What I can tell you is that the results are astounding, and the reviews for it are very positive. From what I can tell, women with grayish looking skin have improved color, natural rosy cheeks, and the best part is that they don't have to wear foundation if they don't want to, because their skin looks almost flawless.

ReallyRee, a Beauty Vlogger from the UK, said that she was impressed with the results, but it should be noted that this is not a permanent solution. She also said that doctors suggest two to three treatments per year, and then annually to maintain your look.

"I really loved the results of the PRP - it really improved the texture of my skin, I think my pores were less visible and my skin seemed firmer. It was also really clear and radiant – especially after about 4-6 weeks post treatment."

With the Vampire Facelift, your blood is drawn like you’re about to get a lab test, and then the doctor spins it in a machine called a centrifuge that separates the PRP. Afterward, the doctor injects it into parts of your face. It’s like kind of a natural version of Botox.

It may sound a little gimmicky, especially because of the name, but Dr. Bowen says there’s no gimmicks about the procedure, and the results speaks for itself.

“This is a technique that we use for wound healing,” Dr. Bowen said. “Those tissues are no different than the ones on our skin. The only thing gimmicky thing about it is the name, but not the procedure itself.”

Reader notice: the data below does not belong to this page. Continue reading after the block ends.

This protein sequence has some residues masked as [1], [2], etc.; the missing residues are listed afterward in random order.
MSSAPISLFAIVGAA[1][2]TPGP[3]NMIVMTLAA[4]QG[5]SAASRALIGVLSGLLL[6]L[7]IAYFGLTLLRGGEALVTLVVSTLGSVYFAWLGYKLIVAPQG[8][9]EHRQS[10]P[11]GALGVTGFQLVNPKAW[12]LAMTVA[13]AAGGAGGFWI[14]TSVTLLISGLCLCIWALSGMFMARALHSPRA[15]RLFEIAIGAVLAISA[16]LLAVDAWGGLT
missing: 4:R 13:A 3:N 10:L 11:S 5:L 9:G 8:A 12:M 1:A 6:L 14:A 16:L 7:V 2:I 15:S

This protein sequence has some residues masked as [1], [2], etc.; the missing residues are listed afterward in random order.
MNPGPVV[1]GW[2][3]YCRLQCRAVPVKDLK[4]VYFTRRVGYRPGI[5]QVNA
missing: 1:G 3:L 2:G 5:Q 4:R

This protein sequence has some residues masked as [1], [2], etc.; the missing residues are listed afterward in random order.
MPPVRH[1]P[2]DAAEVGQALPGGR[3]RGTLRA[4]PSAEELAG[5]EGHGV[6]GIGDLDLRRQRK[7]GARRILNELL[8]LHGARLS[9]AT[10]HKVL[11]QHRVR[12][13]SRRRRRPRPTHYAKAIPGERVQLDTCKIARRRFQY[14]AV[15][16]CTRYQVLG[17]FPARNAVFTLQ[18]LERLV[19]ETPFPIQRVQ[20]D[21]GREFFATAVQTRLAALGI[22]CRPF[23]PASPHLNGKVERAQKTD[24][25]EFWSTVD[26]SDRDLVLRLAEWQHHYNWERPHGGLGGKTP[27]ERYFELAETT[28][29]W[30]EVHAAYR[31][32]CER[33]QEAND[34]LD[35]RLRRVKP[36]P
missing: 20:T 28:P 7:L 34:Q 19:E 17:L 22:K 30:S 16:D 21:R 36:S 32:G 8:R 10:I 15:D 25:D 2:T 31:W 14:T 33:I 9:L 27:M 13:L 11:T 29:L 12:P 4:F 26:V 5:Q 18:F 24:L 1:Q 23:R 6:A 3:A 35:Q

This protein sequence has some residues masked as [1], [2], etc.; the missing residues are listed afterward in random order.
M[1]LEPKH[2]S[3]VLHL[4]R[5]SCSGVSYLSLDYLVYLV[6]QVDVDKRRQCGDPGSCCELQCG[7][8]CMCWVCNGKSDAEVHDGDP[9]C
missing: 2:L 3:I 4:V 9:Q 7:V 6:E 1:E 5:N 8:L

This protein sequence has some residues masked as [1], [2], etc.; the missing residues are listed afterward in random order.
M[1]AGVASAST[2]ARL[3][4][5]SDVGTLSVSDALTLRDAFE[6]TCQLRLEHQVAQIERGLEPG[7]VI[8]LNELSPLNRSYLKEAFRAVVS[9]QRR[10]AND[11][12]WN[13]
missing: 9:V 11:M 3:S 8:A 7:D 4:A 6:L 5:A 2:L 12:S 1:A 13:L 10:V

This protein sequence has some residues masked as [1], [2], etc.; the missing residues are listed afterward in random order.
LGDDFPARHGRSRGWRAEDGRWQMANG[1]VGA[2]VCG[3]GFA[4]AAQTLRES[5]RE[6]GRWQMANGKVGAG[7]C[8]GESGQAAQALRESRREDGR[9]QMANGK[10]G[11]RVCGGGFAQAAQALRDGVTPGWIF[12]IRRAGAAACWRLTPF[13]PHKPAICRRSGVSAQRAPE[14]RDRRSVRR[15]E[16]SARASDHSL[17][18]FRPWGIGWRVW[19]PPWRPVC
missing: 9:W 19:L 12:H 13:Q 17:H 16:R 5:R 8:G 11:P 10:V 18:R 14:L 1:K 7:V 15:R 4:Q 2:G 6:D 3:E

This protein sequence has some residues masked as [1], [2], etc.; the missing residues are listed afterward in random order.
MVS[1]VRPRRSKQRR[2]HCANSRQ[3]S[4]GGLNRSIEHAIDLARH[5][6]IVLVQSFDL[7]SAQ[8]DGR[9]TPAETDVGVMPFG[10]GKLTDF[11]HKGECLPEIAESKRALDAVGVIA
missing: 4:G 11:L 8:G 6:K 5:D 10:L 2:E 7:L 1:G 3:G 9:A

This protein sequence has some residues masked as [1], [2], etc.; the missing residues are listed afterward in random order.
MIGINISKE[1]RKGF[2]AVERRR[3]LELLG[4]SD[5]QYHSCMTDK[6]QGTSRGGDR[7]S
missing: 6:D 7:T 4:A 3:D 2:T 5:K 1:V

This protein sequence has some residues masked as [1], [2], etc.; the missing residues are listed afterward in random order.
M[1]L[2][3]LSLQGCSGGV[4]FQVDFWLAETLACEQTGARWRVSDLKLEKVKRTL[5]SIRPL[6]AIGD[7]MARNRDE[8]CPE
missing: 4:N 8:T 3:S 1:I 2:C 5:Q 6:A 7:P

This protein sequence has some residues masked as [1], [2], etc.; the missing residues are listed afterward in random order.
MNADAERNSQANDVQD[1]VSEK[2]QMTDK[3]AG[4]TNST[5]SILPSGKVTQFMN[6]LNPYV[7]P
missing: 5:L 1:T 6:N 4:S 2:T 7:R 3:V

Knowing this made me think that this is a procedure that Black women would never do, because we age so gracefully, however, Dr. Bowen said that a lot of Black women got the procedure done.

“The Vampire Facelift is something that could benefit everybody, from fair skin to dark skin.”

The bomb had been dropped when he said that.

I immediately wanted to know why a Black woman would put her blood back into their face. When I searched for some proof, I found a video of a Black woman who swears by them. Her name is Khanyi Mbau, and she is a South African television personality, actress and socialite, who took South African entertainment show Star Gist behind the scenes during her procedure.


Dr. Charles Runels, who has been credited as the father of Vampire Facelifts, says he's studied this procedure for years, and that he's committed to creating better ways to improve the procedure. He said in a blog post,

I’ve conducted many research trials and worked as a research chemist before medical school—my job is to find the best materials and the best methods and keep working to make the service better.

If you're sold on the procedures, the Vampire Facial will set you back about $500 to $600 dollars, and the Vampire Facelift will run you between $1600 and $1800 dollars (depending on where you live). In comparison, Botox is a little cheaper, and averages about $250-$500 per treatment, depending on the physician, location, units purchased, promotions, etc.

In the end, people will always be searching for a fountain of youth. Until then, Vampire Facelifts or Facials are definitely natural alternatives for a more youthful look, and the procedures are sure to evolve in the years ahead.

Have you ever had a Vampire Facelift or Facial, and what did you think about it? If not, would you get one?